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Reveal

Saturday, March 01, 2014

Reveal pulls back the curtain on what governments, businesses and communities are doing behind the scenes to solve problems often outside of the national spotlight. On this episode of Reveal, host Al Letson gives us an inside look at issues regarding solitary confinement, heroin trade, animal rights on film sets, and instances of sexual abuse on farms.

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Transportation Nation

Chicago's Stack of Tunnels Explored In Friendly Drawings

Friday, June 21, 2013

WBEZ

Below Chicago--like most cities--lies a stack of subterranean secrets. WBEZ's always-enlightening project, Curious City, has delved into Chicago's underworld to bring us a quick lesson in the windy city's hidden infrastructure ... with drawings! 

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Transportation Nation

Chicago Wants to Pay Diesel Truckers to Swap for Electric Vehicles

Wednesday, November 28, 2012

(photo by Steve Rhode via flickr)

(Lauren Chooljian - Chicago, WBEZ) Chicago Mayor Rahm Emanuel wants to make a deal with diesel truck owners in the Chicagoland area: give up your truck, and the city will give you a voucher that covers around 60 percent of the cost of a new electric one.

Officials say the project could help with air quality and even quieter streets across the city. By next spring, fleets in Cook, DuPage, Kane, Lake, McHenry and Will counties will be able to apply for the program.

“The city is encouraging companies to invest in electric vehicles in order to incrementally improve Chicago’s air quality while helping to advance these emerging transportation technologies,” Chicago Department of Transportation Commissioner Gabe Klein said in a statement. “By offering a voucher at the point of sale, rather than as a post-sale rebate, we hope that more companies will be encouraged to participate in the program.”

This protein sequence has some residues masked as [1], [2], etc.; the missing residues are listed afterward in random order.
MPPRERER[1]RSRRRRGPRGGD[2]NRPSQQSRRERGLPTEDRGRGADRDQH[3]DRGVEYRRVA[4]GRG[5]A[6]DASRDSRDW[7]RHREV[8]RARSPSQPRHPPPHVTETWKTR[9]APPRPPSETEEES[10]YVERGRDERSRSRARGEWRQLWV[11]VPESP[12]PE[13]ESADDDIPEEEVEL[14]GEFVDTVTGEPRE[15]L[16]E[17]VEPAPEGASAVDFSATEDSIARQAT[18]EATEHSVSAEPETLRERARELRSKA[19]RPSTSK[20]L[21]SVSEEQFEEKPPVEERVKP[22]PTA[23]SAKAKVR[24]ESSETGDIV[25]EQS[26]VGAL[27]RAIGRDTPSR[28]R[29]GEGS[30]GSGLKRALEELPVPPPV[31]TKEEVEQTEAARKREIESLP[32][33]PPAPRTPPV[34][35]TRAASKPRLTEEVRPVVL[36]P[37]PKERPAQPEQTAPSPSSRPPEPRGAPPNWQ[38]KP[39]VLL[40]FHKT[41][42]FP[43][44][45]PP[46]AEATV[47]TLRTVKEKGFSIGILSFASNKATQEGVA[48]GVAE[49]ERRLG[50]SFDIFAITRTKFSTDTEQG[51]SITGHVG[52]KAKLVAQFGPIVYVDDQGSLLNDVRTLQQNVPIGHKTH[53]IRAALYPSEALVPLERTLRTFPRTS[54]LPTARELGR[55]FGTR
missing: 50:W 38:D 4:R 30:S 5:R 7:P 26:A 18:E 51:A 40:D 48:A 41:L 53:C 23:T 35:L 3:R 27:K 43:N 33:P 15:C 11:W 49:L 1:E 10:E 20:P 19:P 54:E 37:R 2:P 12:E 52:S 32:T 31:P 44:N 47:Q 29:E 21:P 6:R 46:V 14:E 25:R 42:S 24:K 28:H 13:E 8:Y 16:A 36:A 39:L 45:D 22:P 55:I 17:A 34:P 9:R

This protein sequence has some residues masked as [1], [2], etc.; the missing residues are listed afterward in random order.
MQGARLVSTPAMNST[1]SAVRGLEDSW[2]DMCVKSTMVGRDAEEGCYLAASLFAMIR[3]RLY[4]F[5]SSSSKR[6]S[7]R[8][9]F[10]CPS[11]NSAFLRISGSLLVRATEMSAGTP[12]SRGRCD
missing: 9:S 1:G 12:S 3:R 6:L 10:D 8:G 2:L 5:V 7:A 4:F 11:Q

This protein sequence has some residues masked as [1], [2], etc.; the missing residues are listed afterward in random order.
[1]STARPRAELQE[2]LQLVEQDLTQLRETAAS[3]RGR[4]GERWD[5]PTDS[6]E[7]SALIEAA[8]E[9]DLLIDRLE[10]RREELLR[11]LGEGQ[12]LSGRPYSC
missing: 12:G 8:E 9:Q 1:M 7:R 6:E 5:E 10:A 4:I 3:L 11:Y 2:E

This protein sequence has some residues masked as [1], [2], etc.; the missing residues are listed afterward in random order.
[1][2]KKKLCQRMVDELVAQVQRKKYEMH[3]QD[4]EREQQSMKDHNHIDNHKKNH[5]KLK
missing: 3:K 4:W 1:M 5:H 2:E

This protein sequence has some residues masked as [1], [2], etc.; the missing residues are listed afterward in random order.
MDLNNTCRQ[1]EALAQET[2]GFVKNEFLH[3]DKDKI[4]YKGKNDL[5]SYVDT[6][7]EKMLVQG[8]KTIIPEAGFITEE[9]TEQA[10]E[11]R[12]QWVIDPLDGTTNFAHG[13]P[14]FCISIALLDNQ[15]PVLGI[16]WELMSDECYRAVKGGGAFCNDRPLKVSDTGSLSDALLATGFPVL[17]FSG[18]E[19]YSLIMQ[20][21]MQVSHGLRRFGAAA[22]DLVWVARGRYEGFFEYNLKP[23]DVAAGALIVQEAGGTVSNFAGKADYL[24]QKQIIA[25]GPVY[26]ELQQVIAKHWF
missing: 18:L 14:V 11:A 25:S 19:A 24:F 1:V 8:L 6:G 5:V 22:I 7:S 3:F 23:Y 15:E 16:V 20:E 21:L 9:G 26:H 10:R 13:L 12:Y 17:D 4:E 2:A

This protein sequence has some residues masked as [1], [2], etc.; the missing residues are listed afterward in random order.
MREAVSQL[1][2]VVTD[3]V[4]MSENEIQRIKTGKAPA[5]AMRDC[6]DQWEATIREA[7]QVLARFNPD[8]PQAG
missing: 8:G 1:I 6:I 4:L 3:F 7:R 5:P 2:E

But not all drivers are jumping at the chance to trade in their truck. Phil LaPalermo, co-owner of All Ways Paving and Plowing, says he's not sure there's an electrical vehicle out there that can compare to the power of a diesel truck. LaPalermo said he likes the idea of using alternative energy sources, but the diesel engine is what keeps his fleet plowing and paving streets all over the city and suburbs.

"We’re hauling a lot of weight, and we’re making a lot of runs throughout the day. They’re very dependable and you get high mileage. I mean a diesel engine, you could get three to 400 thousand miles on a diesel engine," he said.

Samantha Bingham, CDOT Environmental Policy Analyst, said while the plan might not work for plows or pavement trucks, it would be great for a bakery delivery truck.

"There is no silver bullet when it comes to alternative fuels or traditional fuels," Bingham said.

Chicago Department of Transportation officials said they have enough federal funding to support about 250 vouchers to start. According to Joe Schwieterman, transportation professor from DePaul University, the city would need a couple thousand or so to really make a statistical change on emissions.

"At the same time, I think the city's going to show that we're this Midwest Rust Belt town, and we're gonna adopt technologies that you know other cities in the region aren't doing," Schwieterman said.

City Hall has used federal funding for other green initiatives in the past, including the installment of 202 electric vehicle charging stations.

Listen to the radio story below.

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Transportation Nation

The Transportation System Chicago Never Got

Wednesday, September 12, 2012

Proposed Wells Street Subway

WBEZ has taken a deep dive into Chicago's transportation history and uncovered some items that were once on the city's wish list.

  • in the 1950s, the city considered tearing down the Loop "L" because it was thought the  "iron girdle" was retarding the expansion of the central business district
  • a grade-level rail line (Ravenswood) was going to be lowered into an open "cut" in the ground
  • the west leg of the Red Line -- which now terminates at 95th Street -- was supposed to go to 119th Street

More pictures -- and the story -- can be found here: Part I; Part II; Part III

Want to see more transit what-ifs? Check out New York's lost subways.

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